PhD student and King’s EOES member Alejandro Coca-Castro attended Europe’s premier geosciences event, The European Geoscience Union (EGU) General Assembly, which was held in Vienna, Austria (April 24th – 28th, 2017). The main role of Alejandro’s attendance was to contribute to the EGU’s PICO session: “Monitoring the Sustainable Development Goals with the huge Remote Sensing archives” with a 2-min- speed presentation of the preliminary results of the 1st year of his PhD at King’s. This blog post summarises the key context of the session as well as describing the main facts of Alejandro’s presentation.
The Sustainable Development Goals (SDGs), otherwise known as the Global Goals, are an agreed set of aspirations containing 17 goals and 169 targets covering many aspects of sustainable development. They include ending global poverty and hunger, improving human health and well-being and protection and restoration of marine and terrestrial ecosystems. The monitoring of the SDG remains one of the main challenges to their successful implementation globally. To overcome this challenge, earth observation and environmental sensing data have been identified as potential sources of consistent and long term data. The EGU General Assembly, the largest conference in Geosciences in Europe with more 14000 attendees, is one of key transdisciplinary spaces to identify fresh research and networks led by scientist and professionals working indirectly/directly with SDGs monitoring.
From among the great debates and talks on this year’s the EGU programme, the PICO session “Monitoring the Sustainable Development Goals with the huge Remote Sensing archives” aimed to highlight the research combining satellite data with household survey data to measure spatially distributed variables that can serve a basis for indicators of the SDG targets. In his contribution to the session, Alejandro introduced the relevance of his research to SDGs monitoring with a presentation titled “Big earth-observation data analytics for modelling pan-tropical land-use change trajectories for newly deforested areas”.
Despite the challenge of presenting the results of the 1st year of his PhD in Geography in a very reduced time (just 2-min) and with a decent amount of attendees (around 30), Alejandro successfully informed his audience about the context, rationale, methodology and preliminary results of his research under the supervision of Dr. Mark Mulligan and Dr. Tom Smith (please see the full PDF of the presentation here). The presentation first highlighted the status of pantropical forest monitoring/mapping which,on the one hand consists of a well-consolidated research in forest cover and forest cover change monitoring but on the other hand, a lack of spatially-explicit mapping/monitoring of the follow-up land cover and land use after forest clearing (Figure 2).
Alejandro presented the advances he had made with the research question “Are subsequent land cover and land use trajectories following deforestation measurable by time series analysis derived from long term EO data?”. In a nutshell, the proposed method combines the existing deforestation datasets (reference sites of deforested areas) and multi-temporal land cover/land use data (labelled data) to train robust machine learning (ML) algorithms able to perform early time series classification using high-temporal land surface remote sensing archives (Figure 3). A set of experimental tests, performed in Brazil, were illustrated using reference multitemporal land cover/land use maps and MODIS MOD13Q1 16-day products (NDVI, EVI, blue, red, MIR and NIR bands) for training and evaluating state-of-art machine learning models for time series classification. Based on the emerging success of deep learning architectures such as Long-short term memory (LSTM) to perform time series classification i.e. early speech recognition, the presentation introduced results in the study area showing the potential usability of the LSTM algorithm for early land change classification from time series satellite data. Future work on the parametrization and optimization of deep learning models for land trajectories classification will be performed, including a fair comparison (model complexity, model performance, computing cost) against others state-of-art ML models.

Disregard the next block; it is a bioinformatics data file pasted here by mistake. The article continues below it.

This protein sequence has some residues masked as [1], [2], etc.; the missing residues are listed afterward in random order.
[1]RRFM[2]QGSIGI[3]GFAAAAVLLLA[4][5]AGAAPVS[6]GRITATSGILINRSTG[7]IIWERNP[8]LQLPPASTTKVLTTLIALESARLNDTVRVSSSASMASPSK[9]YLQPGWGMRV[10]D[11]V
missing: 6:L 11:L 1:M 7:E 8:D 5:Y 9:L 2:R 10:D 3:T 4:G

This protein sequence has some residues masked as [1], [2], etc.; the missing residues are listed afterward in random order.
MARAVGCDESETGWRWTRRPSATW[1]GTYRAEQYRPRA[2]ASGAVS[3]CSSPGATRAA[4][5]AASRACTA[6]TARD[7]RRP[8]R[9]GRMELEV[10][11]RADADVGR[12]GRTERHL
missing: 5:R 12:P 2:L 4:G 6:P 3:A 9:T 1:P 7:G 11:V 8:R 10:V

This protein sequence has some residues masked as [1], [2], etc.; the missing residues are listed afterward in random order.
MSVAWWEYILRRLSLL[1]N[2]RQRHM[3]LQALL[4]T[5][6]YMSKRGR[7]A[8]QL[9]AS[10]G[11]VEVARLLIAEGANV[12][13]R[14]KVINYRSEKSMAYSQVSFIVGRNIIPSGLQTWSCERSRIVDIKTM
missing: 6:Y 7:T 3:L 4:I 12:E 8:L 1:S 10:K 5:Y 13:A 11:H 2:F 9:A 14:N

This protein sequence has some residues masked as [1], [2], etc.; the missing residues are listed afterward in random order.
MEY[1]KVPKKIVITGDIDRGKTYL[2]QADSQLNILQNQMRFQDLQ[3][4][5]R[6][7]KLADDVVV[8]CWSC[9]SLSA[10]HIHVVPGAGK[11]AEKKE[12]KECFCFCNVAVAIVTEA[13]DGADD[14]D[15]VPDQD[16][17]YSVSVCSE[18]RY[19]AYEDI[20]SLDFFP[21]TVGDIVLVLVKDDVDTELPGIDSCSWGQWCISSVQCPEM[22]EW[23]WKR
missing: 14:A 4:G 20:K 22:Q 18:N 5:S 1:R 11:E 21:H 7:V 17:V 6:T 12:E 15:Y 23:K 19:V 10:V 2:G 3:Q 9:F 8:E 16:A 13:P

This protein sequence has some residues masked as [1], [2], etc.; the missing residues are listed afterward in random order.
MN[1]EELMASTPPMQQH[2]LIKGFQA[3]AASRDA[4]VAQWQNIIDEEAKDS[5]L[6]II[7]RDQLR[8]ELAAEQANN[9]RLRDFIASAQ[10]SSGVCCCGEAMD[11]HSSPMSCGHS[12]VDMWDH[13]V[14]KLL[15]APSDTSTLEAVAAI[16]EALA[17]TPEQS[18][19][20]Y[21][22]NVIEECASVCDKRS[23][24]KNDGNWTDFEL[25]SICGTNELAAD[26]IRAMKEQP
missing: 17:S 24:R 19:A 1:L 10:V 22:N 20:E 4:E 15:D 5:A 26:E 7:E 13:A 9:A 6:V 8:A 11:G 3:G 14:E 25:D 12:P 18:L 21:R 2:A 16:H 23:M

Finally, Alejandro also presented a summary of how King’s EOES member’s research supports SDGs, according to a recent internal survey taken last month (Figure 4).
Interested to know how Crowdsourcing and Big Data technologies were promoted in the EGU General Assembly as revolutionizing ways to collect/extract knowledge for data-driven analysis? Please see other two blog entries authored by Alejandro and posted in the King’s Geocomputation blog.
The author is grateful to the Geography Department Small Grants and the P4GES: Can Paying for Global Ecosystem Services reduce poverty? project for providing funding for Alejandro’s successful attendance to the EGU General Assembly. Additionally, the author acknowledges the support of the partner institutions of his research, The International Center of Tropical Agriculture (CIAT) and the The School of Engineering and Management Vaud or the School of Business and Engineering (HEIG-VD). Revision of English version by Sarah Jones.
For updates about Alejandro’s research follow @alejo_coca on twitter.